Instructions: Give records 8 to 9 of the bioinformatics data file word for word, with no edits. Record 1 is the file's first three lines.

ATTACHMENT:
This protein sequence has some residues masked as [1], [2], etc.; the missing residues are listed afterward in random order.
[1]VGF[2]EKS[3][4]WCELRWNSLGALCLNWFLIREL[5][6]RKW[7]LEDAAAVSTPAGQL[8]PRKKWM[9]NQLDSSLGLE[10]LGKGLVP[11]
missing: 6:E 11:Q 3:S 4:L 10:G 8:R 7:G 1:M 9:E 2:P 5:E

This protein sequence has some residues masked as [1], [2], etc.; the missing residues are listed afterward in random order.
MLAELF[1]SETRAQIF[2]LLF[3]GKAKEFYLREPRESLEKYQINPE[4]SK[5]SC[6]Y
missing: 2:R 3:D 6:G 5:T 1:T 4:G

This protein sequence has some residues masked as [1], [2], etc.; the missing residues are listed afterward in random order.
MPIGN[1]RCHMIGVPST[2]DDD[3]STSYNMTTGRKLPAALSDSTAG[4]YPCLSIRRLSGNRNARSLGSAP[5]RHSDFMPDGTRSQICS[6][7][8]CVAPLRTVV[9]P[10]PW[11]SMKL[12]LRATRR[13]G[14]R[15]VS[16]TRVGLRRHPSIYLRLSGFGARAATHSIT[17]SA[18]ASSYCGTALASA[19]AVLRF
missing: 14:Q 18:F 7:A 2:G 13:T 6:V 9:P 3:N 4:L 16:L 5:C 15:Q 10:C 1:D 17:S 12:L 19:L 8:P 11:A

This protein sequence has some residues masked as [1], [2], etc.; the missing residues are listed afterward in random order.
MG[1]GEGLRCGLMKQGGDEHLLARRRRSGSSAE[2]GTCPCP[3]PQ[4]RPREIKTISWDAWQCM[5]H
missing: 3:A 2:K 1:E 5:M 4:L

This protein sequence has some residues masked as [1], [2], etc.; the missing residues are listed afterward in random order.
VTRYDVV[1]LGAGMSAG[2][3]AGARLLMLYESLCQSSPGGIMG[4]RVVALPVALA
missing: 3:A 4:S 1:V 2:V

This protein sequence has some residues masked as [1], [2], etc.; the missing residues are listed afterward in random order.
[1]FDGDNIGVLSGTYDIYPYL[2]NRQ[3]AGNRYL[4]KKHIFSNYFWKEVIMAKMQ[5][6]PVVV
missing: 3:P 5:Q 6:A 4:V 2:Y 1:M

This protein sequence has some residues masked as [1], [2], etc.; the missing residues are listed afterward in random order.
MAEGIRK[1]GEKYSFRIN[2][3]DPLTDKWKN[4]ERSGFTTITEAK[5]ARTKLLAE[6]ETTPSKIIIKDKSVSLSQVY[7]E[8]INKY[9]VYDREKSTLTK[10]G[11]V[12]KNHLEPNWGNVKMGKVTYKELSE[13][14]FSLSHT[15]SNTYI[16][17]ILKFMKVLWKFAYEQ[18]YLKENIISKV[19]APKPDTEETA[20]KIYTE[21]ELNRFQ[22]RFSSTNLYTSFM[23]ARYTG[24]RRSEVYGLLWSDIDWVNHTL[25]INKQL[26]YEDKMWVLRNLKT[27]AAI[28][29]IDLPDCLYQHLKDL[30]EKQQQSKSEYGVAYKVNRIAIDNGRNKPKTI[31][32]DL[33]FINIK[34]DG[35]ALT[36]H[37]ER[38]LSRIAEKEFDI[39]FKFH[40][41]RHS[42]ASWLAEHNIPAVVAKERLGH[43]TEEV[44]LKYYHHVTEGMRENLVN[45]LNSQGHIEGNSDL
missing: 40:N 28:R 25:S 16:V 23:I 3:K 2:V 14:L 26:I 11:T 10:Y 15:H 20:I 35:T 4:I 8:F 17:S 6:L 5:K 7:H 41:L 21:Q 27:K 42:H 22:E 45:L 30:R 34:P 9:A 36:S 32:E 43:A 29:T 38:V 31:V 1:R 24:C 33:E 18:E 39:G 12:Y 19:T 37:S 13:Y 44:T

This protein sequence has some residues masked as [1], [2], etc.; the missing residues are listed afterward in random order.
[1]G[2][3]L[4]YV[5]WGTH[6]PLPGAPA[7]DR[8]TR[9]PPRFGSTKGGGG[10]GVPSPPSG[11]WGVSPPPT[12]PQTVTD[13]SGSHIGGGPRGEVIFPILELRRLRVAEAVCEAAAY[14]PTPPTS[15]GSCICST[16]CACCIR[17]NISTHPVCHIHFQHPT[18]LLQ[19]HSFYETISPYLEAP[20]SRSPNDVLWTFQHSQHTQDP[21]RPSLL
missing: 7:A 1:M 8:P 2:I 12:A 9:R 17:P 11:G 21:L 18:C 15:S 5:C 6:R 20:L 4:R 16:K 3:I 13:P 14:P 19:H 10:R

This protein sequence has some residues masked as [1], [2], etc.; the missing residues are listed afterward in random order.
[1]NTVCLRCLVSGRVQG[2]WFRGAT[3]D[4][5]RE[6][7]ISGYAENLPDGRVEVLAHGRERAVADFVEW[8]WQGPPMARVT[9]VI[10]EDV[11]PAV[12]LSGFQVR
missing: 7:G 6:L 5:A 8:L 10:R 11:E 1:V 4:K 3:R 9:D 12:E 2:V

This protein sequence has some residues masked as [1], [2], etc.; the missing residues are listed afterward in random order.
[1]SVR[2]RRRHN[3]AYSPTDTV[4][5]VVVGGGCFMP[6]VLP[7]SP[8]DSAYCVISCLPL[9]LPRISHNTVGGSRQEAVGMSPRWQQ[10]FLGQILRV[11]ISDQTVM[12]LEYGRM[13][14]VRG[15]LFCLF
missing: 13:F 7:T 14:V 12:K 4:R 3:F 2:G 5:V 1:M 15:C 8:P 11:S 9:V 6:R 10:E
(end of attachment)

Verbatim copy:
This protein sequence has some residues masked as [1], [2], etc.; the missing residues are listed afterward in random order.
[1]G[2][3]L[4]YV[5]WGTH[6]PLPGAPA[7]DR[8]TR[9]PPRFGSTKGGGG[10]GVPSPPSG[11]WGVSPPPT[12]PQTVTD[13]SGSHIGGGPRGEVIFPILELRRLRVAEAVCEAAAY[14]PTPPTS[15]GSCICST[16]CACCIR[17]NISTHPVCHIHFQHPT[18]LLQ[19]HSFYETISPYLEAP[20]SRSPNDVLWTFQHSQHTQDP[21]RPSLL
missing: 7:A 1:M 8:P 2:I 12:A 9:R 17:P 11:G 21:L 18:C 15:S 5:C 6:R 20:L 4:R 16:K 3:I 13:P 14:P 19:H 10:R

This protein sequence has some residues masked as [1], [2], etc.; the missing residues are listed afterward in random order.
[1]NTVCLRCLVSGRVQG[2]WFRGAT[3]D[4][5]RE[6][7]ISGYAENLPDGRVEVLAHGRERAVADFVEW[8]WQGPPMARVT[9]VI[10]EDV[11]PAV[12]LSGFQVR
missing: 7:G 6:L 5:A 8:L 10:R 11:E 1:V 4:K 3:R 9:D 12:E 2:V